US Coast Guard officials have warned several times that their units are unable to keep up with the flows of illegal narcotics coming to the US from South and Central America.
Vice Adm. Charles Ray, the Coast Guard’s deputy commandant for operations, repeated those concerns on Tuesday during a hearing before the Senate Caucus on International Narcotics Control.
“We have good intelligence on between 80% and 90% of these movements,” Ray said, referring to trafficking in the eastern Pacific Ocean and Caribbean. “So we have good intelligence, [but] we only have the capacity to get after about 30% of those” shipments.
Like Ray and US Southern Command chief Adm. Kurt Tidd, Coast Guard Commandant Adm. Paul Zukunft has warned about the gulf between what the service can see and what it can stop.
“Just last year we had intelligence on nearly 580 possible shipments but couldn’t go intercept them because we didn’t have the ships or planes to go after them,” he told The New York Times this summer.
Coca and cocaine production in Colombia surged 134% between 2013 and 2016.
The amount of export-quality cocaine produced in Colombia increased from 270 metric tons in 2013 to 910 metric tons in 2016, according to Iowa Republican Sen. Chuck Grassley, who is chairman of the caucus. Additionally, “the drugs are up 207% in coming in,” Sen. Dianne Feinstein said during the hearing.
Those increases have provided plenty of cargo for smugglers who ply a swath of the eastern Pacific Ocean the size of the continental US — from the west coast of South America to the Galapagos Islands and up to waters off western Mexico and the southwest US — according to Ray, who said the service’s assets in the area were stretched thin.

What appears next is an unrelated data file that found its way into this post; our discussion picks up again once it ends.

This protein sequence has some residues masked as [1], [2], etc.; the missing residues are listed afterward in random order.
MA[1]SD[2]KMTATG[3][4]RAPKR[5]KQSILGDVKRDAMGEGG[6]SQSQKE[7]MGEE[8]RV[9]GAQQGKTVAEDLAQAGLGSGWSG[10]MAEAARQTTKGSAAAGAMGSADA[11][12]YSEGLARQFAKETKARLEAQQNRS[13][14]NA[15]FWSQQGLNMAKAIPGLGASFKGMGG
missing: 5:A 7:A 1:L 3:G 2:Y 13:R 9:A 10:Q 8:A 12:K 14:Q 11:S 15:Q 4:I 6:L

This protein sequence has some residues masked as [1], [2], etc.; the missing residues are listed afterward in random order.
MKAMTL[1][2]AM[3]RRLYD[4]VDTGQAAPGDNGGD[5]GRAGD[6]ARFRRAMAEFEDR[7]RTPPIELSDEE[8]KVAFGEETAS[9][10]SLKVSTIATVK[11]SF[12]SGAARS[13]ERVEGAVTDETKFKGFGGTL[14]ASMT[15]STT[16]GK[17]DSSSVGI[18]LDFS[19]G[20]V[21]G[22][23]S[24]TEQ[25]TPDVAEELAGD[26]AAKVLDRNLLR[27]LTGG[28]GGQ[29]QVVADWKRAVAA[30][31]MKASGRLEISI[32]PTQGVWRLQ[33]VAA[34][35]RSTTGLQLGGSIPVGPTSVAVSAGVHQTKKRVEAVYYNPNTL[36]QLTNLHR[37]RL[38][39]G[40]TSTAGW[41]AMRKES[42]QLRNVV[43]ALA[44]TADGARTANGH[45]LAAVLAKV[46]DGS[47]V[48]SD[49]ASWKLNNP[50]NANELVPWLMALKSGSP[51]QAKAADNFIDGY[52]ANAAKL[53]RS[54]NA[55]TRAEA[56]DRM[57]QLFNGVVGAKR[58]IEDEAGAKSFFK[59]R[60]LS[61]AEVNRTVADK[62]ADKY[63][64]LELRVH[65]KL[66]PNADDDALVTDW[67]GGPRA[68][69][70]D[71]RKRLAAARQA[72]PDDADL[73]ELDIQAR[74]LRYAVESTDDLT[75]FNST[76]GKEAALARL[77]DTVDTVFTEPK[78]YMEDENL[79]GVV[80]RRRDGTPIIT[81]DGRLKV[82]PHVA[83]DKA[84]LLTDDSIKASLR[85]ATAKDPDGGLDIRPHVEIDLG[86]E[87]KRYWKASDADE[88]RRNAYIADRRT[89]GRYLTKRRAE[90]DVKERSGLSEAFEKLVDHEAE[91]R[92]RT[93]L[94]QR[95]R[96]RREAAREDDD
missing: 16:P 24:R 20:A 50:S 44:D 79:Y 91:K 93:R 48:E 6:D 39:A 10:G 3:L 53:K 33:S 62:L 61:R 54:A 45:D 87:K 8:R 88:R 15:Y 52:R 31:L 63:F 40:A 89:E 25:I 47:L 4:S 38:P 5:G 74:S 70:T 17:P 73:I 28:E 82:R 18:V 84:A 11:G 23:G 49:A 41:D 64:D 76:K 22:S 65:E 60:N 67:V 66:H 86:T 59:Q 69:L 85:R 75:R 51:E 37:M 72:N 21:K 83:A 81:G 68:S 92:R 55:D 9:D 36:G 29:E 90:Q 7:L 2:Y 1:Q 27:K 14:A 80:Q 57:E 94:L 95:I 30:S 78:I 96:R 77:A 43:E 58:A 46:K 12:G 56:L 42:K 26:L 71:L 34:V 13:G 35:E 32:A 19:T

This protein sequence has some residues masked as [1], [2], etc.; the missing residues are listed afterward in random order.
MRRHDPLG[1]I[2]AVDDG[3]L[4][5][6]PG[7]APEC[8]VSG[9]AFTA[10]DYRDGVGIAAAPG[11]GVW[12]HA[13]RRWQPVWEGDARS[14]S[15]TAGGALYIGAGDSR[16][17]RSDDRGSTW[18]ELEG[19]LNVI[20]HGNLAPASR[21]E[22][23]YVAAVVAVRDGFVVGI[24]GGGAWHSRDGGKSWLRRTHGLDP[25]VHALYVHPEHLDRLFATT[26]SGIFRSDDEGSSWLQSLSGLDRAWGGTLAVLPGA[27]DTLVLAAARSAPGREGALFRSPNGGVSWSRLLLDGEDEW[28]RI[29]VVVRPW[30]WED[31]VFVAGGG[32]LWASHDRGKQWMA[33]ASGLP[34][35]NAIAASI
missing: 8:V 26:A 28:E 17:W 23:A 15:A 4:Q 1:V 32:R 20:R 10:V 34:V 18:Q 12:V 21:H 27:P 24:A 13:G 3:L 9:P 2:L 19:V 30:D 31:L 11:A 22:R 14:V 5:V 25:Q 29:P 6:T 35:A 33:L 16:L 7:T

The Coast Guard, along with partners in the region, is tasked with patrolling the waters of the US’s southern approaches.
“On any given day we’ll have between six to 10 Coast Guard cutters down here,” Ray said. “If you imagine placing that on [an area the size of] the United States … it’s a capacity challenge.”
In fiscal year 2016, the Coast Guard intercepted nearly 450,000 pounds of cocaine with an estimated value of almost $6 billion. So far this year, the service has made a number of sizable seizures at sea.
In March, a Coast Guard cutter unloaded 16 tons of cocaine seized by US and Canadian ships over a month period in the eastern Pacific. In May, a cutter unloaded 18.5 tons of the drug seized by six ships off the coasts of Central and South America. In June, another cutter unloaded 18 tons of the drug seized by it and other cutters in the eastern Pacific.
Those seizures, and the gap Ray described between what the Coast Guard has intelligence on and what it can act, on would seem to indicate that a significant amount of narcotics is making its way past the US security assets deployed to intercept it.
Asked by Feinstein about what was needed to address the flow of narcotics, Ray emphasized the Coast Guard’s offshore-patrol-cutter program, which the service has said will bridge the gap between national-security cutters, which patrol open ocean, and fast-response cutters, which patrol closer to shore.
The Coast Guard plans to spend $12.1 billion on the offshore-patrol cutters through 2032 (though the GAO has raised questions about the spending plan), but the first of the 25 cutters it plans to build isn’t scheduled for delivery until 2021, meaning the Coast Guard is likely to grapple with balancing its priorities and its resources going forward.
“The US Coast Guard is kind of doing it on their own. There have been pretty much zero naval assets in the Caribbean doing this for a few years,” Adam Isacson, senior associate for defense oversight at the Washington Office on Latin America, told Business Insider.
“Ultimately, as dire as the Coast Guard makes it out to be, it is ridiculous they can only get 30%,” he added. “When you stack up all of the missions the Navy and Coast Guard are supposed to fulfill, this is low. It’s low on the list.”